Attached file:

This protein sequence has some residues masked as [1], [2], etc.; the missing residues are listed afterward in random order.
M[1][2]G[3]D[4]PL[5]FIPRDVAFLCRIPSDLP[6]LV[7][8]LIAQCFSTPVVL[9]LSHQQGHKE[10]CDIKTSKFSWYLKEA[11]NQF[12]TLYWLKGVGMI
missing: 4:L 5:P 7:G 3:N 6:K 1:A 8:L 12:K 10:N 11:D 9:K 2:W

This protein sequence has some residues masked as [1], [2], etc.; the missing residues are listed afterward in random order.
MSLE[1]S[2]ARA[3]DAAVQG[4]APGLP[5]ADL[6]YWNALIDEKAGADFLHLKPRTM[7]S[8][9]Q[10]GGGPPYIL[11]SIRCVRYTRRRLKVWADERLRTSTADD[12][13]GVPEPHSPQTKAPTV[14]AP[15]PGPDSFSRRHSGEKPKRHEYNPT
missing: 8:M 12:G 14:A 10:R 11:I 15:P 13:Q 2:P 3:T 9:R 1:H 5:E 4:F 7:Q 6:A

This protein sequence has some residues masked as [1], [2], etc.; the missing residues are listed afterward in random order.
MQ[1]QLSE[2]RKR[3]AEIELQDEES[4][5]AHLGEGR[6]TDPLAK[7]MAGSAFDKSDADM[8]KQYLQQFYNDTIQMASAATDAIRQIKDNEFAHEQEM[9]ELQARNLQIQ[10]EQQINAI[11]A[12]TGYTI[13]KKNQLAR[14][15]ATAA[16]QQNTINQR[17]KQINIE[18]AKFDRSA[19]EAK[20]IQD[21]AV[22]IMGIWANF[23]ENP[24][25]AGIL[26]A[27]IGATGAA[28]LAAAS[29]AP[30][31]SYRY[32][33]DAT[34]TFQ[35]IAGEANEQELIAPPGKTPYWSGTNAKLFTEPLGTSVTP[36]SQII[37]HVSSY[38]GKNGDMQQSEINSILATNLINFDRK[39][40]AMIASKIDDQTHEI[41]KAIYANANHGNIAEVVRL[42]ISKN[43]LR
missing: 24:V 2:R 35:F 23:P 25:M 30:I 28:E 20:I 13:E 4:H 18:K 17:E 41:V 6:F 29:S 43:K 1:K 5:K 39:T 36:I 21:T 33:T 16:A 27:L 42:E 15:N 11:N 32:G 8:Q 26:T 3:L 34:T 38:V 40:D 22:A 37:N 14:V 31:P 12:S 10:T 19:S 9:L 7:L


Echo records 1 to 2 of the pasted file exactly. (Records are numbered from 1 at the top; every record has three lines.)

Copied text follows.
This protein sequence has some residues masked as [1], [2], etc.; the missing residues are listed afterward in random order.
M[1][2]G[3]D[4]PL[5]FIPRDVAFLCRIPSDLP[6]LV[7][8]LIAQCFSTPVVL[9]LSHQQGHKE[10]CDIKTSKFSWYLKEA[11]NQF[12]TLYWLKGVGMI
missing: 4:L 5:P 7:G 3:N 6:K 1:A 8:L 12:K 10:N 11:D 9:K 2:W

This protein sequence has some residues masked as [1], [2], etc.; the missing residues are listed afterward in random order.
MSLE[1]S[2]ARA[3]DAAVQG[4]APGLP[5]ADL[6]YWNALIDEKAGADFLHLKPRTM[7]S[8][9]Q[10]GGGPPYIL[11]SIRCVRYTRRRLKVWADERLRTSTADD[12][13]GVPEPHSPQTKAPTV[14]AP[15]PGPDSFSRRHSGEKPKRHEYNPT
missing: 8:M 12:G 14:A 10:R 11:I 15:P 13:Q 2:P 3:T 9:R 1:H 5:E 4:F 7:Q 6:A